I'm not sure that one could say that the governor was of any single party up to 1959 when they filed to run in both primaries:
In American politics, cross-filing (similar to the concept of electoral fusion) occurs when a candidate runs in the primary election of not only his own party, but also that of one or more other parties, generally in the hope of reducing or eliminating his competition at the general election.
Cross-filing in California elections, 1913-1959
In 1909, California introduced the direct primary election in its elections. The state's requirement that candidates in primary elections certify that they had supported a particular party in the previous general election was struck down by the California Supreme Court in 1909, in a case involving the Socialist Party of America. While the California State Legislature attempted to institute a looser test in 1911, by 1913, there was no longer any restriction on candidates filing in multiple primaries. The cross-filing provision was added to a previously debated primary bill by members of the administration of Governor Hiram Johnson, who had previously run (on separate occasions) as a Republican and with the Progressive Party.
Moreover, the looting of the taxpayer really didn't take off until Gov. Pat Brown (D) started the spending spree. Ronald Reagan as governor was forced to increase taxes to pay for Pat Brown's expansion of government spending and it was the further spending increases of Jerry Brown that caused the bled-out California taxpayer to create Proposition 13. The voters sort of held the line during the 80's and 90's with Republicans until Gray Davis who was so bad he was recalled and replaced with hornless RINO Schwarzenegger. Schwarzenegger did veto 1970 bills, so at least he tried to contain the airheads in the legislature. Since Schwarzenegger, Jerry Brown has returned to the governorship and the California taxpayer has assumed the position of leech-food.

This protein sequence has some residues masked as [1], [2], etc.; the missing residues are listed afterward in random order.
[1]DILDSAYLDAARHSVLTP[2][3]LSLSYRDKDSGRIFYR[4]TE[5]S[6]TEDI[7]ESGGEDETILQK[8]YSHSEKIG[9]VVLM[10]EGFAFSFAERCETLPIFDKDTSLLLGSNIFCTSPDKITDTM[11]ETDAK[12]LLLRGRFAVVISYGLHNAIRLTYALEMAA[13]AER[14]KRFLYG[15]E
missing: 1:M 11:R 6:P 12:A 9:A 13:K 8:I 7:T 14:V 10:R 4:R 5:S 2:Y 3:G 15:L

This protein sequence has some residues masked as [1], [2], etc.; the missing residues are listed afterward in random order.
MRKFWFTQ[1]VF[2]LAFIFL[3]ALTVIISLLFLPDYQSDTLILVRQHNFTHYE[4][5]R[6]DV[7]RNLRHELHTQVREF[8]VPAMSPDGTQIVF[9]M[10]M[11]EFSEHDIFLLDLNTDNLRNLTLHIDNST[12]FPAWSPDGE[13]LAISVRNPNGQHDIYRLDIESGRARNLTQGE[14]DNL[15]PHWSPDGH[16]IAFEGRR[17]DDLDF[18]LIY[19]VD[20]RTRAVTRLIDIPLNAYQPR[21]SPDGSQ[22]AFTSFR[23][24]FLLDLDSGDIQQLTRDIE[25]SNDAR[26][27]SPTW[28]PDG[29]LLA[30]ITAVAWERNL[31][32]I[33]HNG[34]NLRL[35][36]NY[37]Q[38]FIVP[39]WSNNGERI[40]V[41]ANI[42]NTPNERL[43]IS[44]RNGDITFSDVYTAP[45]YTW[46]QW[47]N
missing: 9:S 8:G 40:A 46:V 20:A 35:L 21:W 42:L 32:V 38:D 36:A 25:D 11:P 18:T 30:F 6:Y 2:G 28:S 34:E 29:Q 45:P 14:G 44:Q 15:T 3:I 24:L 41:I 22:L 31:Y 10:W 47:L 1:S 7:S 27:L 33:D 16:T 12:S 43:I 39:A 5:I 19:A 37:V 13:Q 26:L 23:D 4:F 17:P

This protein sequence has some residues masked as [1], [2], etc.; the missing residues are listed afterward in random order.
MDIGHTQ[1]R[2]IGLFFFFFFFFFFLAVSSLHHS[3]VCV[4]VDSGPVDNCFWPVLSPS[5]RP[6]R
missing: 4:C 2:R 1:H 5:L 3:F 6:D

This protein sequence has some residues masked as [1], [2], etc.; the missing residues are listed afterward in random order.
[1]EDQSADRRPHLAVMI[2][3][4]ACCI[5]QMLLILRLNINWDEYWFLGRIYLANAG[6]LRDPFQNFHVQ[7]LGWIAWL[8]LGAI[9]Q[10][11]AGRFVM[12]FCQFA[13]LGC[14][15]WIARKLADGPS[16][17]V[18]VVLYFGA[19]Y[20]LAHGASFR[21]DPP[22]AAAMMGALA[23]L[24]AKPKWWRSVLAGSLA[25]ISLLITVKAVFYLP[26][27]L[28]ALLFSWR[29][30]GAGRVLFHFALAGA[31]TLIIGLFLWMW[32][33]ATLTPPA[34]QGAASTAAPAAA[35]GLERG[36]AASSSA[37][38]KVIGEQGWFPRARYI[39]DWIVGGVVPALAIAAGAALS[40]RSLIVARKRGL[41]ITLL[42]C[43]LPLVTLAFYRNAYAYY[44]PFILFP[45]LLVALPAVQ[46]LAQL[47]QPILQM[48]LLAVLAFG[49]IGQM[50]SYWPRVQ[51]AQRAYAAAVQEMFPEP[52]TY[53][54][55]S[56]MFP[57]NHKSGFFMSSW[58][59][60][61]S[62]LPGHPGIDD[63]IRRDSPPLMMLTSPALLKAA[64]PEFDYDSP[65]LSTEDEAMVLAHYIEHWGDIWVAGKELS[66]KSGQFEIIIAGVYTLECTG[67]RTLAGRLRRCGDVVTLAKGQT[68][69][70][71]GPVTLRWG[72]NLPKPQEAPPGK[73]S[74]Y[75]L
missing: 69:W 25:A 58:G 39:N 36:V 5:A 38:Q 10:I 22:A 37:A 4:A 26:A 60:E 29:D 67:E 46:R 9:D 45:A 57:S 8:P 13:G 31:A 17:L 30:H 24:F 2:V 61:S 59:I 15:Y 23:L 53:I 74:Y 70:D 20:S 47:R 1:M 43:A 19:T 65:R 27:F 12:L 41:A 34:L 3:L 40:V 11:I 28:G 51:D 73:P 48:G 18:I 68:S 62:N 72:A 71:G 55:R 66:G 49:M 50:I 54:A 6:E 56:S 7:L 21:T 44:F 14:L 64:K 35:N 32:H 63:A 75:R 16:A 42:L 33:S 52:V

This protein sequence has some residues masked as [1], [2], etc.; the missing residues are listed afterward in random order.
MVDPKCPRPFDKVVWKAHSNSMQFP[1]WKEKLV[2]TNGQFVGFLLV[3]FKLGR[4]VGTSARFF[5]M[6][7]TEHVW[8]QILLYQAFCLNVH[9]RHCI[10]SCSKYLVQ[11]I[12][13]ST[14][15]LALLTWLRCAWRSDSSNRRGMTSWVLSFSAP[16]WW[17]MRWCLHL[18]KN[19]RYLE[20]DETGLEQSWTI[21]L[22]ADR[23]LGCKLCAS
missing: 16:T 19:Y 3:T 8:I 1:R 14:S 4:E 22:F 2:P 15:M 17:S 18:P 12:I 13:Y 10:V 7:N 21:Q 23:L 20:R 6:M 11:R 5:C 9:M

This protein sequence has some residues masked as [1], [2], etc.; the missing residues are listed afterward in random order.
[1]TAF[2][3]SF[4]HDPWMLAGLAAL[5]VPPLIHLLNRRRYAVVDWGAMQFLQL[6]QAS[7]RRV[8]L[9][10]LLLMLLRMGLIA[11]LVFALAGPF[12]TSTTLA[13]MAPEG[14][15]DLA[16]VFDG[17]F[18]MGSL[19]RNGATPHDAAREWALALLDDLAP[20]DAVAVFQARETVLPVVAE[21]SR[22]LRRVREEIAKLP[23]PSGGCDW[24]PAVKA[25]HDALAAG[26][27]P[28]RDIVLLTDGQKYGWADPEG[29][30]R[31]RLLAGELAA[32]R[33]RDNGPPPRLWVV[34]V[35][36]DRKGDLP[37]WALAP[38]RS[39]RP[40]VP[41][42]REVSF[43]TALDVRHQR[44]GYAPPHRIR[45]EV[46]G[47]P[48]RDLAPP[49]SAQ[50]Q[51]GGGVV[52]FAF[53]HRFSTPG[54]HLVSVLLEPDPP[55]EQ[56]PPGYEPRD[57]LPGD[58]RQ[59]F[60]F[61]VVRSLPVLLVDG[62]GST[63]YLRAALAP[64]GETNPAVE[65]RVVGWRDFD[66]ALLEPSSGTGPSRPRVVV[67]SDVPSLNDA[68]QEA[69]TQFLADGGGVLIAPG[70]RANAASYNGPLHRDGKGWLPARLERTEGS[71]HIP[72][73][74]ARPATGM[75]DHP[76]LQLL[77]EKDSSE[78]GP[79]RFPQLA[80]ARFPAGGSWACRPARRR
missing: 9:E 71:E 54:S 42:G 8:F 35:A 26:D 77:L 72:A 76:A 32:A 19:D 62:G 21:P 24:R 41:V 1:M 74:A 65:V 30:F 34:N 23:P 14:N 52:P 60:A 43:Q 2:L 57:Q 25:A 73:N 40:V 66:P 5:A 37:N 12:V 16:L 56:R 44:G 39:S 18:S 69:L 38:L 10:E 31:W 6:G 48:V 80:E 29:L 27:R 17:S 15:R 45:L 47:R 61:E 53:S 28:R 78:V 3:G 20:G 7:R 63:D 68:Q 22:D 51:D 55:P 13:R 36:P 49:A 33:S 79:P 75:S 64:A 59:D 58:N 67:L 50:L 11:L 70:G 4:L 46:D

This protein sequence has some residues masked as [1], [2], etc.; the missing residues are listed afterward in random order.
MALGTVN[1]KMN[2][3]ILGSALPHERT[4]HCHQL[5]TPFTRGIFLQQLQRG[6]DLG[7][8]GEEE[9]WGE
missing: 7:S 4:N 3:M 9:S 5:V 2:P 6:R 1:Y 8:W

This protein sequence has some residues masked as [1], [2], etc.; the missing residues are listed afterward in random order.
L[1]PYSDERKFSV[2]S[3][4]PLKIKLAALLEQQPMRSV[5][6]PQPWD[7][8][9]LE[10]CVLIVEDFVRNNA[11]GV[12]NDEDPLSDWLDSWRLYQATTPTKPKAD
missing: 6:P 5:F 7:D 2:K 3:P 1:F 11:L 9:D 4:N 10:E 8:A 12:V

California governors and their use of the veto since 1967
Gov. Jerry Brown vetoed about 12 percent of the bills passed by the state legislature in 2012, the second lowest veto percentage since 1996 when then-Governor Pete Wilson vetoed just under 9 percent of the bills that came across his desk, according to research by the Senate Committee on Governance & Finance.
On the whole over his 10-plus years in office -- from 1975 to 1982 and from 2011 to 2012 -- Brown has signed 12,744 bills, which is the most since 1967. He also has the fewest number of vetoes over that time period: 773.
Brown's use of the veto is much lower than that of his predecessor Gov. Arnold Schwarzenegger, who on average vetoed about 26 percent of the bills presented to him by state legislators between 2004 and 2010. It's also higher than Brown's previous stint as governor, when he vetoed about 4.6 percent of the bills passed by the legislature.
Here are some additional tidbits based on the committee's research:
- Brown's 2012 percentage is less than the average percentage since 1967 (13 percent).
- In 1982, Brown vetoed just 30 bills of the 1,674 he considered, setting the record for the lowest number of vetoes.
- The five years with the fewest chaptered bills have all been since 2007.
- Schwarzenegger vetoed over three times as many bills in his seven years (1,970) as Brown did in his first eight years (528), and twice as many as Reagan did in eight years (843).